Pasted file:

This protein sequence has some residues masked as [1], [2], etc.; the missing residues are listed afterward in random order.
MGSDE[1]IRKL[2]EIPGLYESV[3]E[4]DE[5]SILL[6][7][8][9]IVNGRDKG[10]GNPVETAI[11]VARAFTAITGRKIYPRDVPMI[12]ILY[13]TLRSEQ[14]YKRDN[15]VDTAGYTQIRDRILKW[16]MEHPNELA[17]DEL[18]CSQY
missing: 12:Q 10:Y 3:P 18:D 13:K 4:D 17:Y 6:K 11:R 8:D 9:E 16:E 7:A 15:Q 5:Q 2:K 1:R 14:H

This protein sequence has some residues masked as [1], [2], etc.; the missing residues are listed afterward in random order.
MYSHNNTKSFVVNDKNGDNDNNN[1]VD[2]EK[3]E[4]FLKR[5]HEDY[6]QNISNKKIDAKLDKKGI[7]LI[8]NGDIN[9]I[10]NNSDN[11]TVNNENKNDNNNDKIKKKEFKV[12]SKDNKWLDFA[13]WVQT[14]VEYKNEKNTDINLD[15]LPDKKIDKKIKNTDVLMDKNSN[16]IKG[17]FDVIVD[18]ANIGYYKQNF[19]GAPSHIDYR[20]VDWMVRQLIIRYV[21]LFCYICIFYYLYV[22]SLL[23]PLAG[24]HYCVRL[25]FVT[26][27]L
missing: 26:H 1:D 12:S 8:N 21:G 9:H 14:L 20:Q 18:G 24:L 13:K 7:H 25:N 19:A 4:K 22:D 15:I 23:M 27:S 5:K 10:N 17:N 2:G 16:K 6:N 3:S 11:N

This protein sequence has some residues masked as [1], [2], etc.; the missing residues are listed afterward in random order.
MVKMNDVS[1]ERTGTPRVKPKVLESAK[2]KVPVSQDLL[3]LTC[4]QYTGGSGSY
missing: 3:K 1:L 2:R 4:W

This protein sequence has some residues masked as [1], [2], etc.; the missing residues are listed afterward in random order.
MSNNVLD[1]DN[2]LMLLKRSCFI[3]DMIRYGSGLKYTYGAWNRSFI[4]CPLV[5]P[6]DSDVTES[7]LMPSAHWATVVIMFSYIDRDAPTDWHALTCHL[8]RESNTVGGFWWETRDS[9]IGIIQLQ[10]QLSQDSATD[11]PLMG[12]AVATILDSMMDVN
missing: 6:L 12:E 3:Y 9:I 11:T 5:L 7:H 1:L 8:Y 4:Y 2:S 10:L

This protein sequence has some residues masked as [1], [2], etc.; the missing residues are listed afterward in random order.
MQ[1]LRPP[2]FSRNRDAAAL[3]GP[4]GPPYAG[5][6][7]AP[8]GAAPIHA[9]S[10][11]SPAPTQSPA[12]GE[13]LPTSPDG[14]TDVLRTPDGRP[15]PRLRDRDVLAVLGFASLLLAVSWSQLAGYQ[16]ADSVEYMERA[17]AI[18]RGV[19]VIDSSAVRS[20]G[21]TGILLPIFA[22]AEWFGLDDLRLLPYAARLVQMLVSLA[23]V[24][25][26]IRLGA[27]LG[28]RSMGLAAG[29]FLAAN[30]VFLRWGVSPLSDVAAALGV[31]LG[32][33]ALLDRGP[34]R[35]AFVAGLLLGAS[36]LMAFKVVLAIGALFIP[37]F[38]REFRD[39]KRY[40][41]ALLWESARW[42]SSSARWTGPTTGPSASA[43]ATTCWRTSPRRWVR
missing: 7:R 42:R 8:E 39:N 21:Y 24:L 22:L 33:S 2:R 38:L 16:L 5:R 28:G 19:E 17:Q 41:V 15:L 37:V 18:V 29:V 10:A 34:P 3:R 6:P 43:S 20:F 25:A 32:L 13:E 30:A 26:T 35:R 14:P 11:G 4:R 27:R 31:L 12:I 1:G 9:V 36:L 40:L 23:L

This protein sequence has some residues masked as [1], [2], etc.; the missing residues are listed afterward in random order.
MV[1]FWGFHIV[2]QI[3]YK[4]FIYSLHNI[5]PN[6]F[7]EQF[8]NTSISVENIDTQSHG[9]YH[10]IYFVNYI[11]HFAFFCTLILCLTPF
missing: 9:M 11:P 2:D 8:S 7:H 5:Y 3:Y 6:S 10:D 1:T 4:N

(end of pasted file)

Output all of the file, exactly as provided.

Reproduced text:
This protein sequence has some residues masked as [1], [2], etc.; the missing residues are listed afterward in random order.
MGSDE[1]IRKL[2]EIPGLYESV[3]E[4]DE[5]SILL[6][7][8][9]IVNGRDKG[10]GNPVETAI[11]VARAFTAITGRKIYPRDVPMI[12]ILY[13]TLRSEQ[14]YKRDN[15]VDTAGYTQIRDRILKW[16]MEHPNELA[17]DEL[18]CSQY
missing: 12:Q 10:Y 3:P 18:D 13:K 4:D 17:Y 6:K 11:R 8:D 9:E 16:E 7:A 15:Q 5:Q 2:K 1:R 14:H

This protein sequence has some residues masked as [1], [2], etc.; the missing residues are listed afterward in random order.
MYSHNNTKSFVVNDKNGDNDNNN[1]VD[2]EK[3]E[4]FLKR[5]HEDY[6]QNISNKKIDAKLDKKGI[7]LI[8]NGDIN[9]I[10]NNSDN[11]TVNNENKNDNNNDKIKKKEFKV[12]SKDNKWLDFA[13]WVQT[14]VEYKNEKNTDINLD[15]LPDKKIDKKIKNTDVLMDKNSN[16]IKG[17]FDVIVD[18]ANIGYYKQNF[19]GAPSHIDYR[20]VDWMVRQLIIRYV[21]LFCYICIFYYLYV[22]SLL[23]PLAG[24]HYCVRL[25]FVT[26][27]L
missing: 26:H 1:D 12:S 8:N 21:G 9:H 14:L 20:Q 18:G 24:L 13:K 7:H 25:N 19:A 4:K 22:D 15:I 23:M 27:S 5:K 10:N 17:N 2:G 16:K 6:N 3:S 11:N

This protein sequence has some residues masked as [1], [2], etc.; the missing residues are listed afterward in random order.
MVKMNDVS[1]ERTGTPRVKPKVLESAK[2]KVPVSQDLL[3]LTC[4]QYTGGSGSY
missing: 3:K 1:L 2:R 4:W

This protein sequence has some residues masked as [1], [2], etc.; the missing residues are listed afterward in random order.
MSNNVLD[1]DN[2]LMLLKRSCFI[3]DMIRYGSGLKYTYGAWNRSFI[4]CPLV[5]P[6]DSDVTES[7]LMPSAHWATVVIMFSYIDRDAPTDWHALTCHL[8]RESNTVGGFWWETRDS[9]IGIIQLQ[10]QLSQDSATD[11]PLMG[12]AVATILDSMMDVN
missing: 6:L 12:E 3:Y 9:I 11:T 5:L 7:H 1:L 8:Y 4:Y 2:S 10:L

This protein sequence has some residues masked as [1], [2], etc.; the missing residues are listed afterward in random order.
MQ[1]LRPP[2]FSRNRDAAAL[3]GP[4]GPPYAG[5][6][7]AP[8]GAAPIHA[9]S[10][11]SPAPTQSPA[12]GE[13]LPTSPDG[14]TDVLRTPDGRP[15]PRLRDRDVLAVLGFASLLLAVSWSQLAGYQ[16]ADSVEYMERA[17]AI[18]RGV[19]VIDSSAVRS[20]G[21]TGILLPIFA[22]AEWFGLDDLRLLPYAARLVQMLVSLA[23]V[24][25][26]IRLGA[27]LG[28]RSMGLAAG[29]FLAAN[30]VFLRWGVSPLSDVAAALGV[31]LG[32][33]ALLDRGP[34]R[35]AFVAGLLLGAS[36]LMAFKVVLAIGALFIP[37]F[38]REFRD[39]KRY[40][41]ALLWESARW[42]SSSARWTGPTTGPSASA[43]ATTCWRTSPRRWVR
missing: 7:R 42:R 8:E 39:N 21:Y 24:L 22:L 33:S 2:R 38:L 16:L 5:R 28:G 19:E 17:Q 41:V 15:L 37:V 18:V 29:V 10:A 34:P 3:R 6:P 43:S 20:F 25:A 32:L 13:E 30:A 26:T 35:R 14:P 11:G 4:R 27:R 31:L 12:I 1:G 9:V 36:L 40:L 23:L

This protein sequence has some residues masked as [1], [2], etc.; the missing residues are listed afterward in random order.
MV[1]FWGFHIV[2]QI[3]YK[4]FIYSLHNI[5]PN[6]F[7]EQF[8]NTSISVENIDTQSHG[9]YH[10]IYFVNYI[11]HFAFFCTLILCLTPF
missing: 9:M 11:P 2:D 8:S 7:H 5:Y 3:Y 6:S 10:D 1:T 4:N